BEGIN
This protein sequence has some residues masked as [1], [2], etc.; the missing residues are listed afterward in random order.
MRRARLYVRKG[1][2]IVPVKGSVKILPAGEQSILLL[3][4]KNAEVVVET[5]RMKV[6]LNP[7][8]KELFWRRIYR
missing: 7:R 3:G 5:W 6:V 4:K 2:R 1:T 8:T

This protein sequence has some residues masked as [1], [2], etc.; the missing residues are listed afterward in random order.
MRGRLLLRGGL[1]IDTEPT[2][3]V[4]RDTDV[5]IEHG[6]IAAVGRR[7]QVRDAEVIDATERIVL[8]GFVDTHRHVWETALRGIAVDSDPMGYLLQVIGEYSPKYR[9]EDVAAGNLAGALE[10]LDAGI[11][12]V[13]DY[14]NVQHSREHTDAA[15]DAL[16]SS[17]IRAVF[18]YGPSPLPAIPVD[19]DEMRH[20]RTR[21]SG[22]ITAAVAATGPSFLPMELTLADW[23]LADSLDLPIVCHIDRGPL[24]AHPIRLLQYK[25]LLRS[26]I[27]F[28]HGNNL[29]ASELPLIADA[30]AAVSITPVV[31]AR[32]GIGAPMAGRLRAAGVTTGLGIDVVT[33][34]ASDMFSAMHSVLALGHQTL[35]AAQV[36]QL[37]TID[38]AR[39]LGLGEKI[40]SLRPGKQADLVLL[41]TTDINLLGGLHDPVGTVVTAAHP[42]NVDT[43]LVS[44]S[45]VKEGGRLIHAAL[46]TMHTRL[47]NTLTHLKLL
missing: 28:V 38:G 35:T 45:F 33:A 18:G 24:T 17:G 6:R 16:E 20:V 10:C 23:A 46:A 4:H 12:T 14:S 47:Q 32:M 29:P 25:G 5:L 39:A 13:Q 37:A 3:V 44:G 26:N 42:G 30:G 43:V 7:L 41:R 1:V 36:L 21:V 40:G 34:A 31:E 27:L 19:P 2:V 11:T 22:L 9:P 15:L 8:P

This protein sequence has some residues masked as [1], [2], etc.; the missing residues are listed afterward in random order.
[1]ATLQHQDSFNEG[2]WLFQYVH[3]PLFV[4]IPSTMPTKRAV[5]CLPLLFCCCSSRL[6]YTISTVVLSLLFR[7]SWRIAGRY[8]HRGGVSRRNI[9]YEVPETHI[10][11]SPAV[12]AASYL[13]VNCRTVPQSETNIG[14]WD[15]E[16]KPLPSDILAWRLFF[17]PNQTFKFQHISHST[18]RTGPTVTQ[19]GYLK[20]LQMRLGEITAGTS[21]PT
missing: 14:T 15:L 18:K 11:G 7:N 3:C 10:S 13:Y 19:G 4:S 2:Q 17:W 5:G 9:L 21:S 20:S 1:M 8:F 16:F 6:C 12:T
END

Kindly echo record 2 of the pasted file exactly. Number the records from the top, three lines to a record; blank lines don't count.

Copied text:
This protein sequence has some residues masked as [1], [2], etc.; the missing residues are listed afterward in random order.
MRGRLLLRGGL[1]IDTEPT[2][3]V[4]RDTDV[5]IEHG[6]IAAVGRR[7]QVRDAEVIDATERIVL[8]GFVDTHRHVWETALRGIAVDSDPMGYLLQVIGEYSPKYR[9]EDVAAGNLAGALE[10]LDAGI[11][12]V[13]DY[14]NVQHSREHTDAA[15]DAL[16]SS[17]IRAVF[18]YGPSPLPAIPVD[19]DEMRH[20]RTR[21]SG[22]ITAAVAATGPSFLPMELTLADW[23]LADSLDLPIVCHIDRGPL[24]AHPIRLLQYK[25]LLRS[26]I[27]F[28]HGNNL[29]ASELPLIADA[30]AAVSITPVV[31]AR[32]GIGAPMAGRLRAAGVTTGLGIDVVT[33][34]ASDMFSAMHSVLALGHQTL[35]AAQV[36]QL[37]TID[38]AR[39]LGLGEKI[40]SLRPGKQADLVLL[41]TTDINLLGGLHDPVGTVVTAAHP[42]NVDT[43]LVS[44]S[45]VKEGGRLIHAAL[46]TMHTRL[47]NTLTHLKLL
missing: 28:V 38:G 35:T 45:F 33:A 18:G 24:T 17:G 6:R 16:E 20:V 10:C 23:A 46:A 4:H 12:T 14:S 47:Q 32:M 29:P 25:G 5:L 39:A 13:Q 37:A 3:V 44:G 26:N 42:G 30:G 43:V 7:L 41:R 1:V 36:L 21:V 40:G 34:A 31:E 27:L 19:P 2:V 11:T 22:L 9:P 15:L 8:P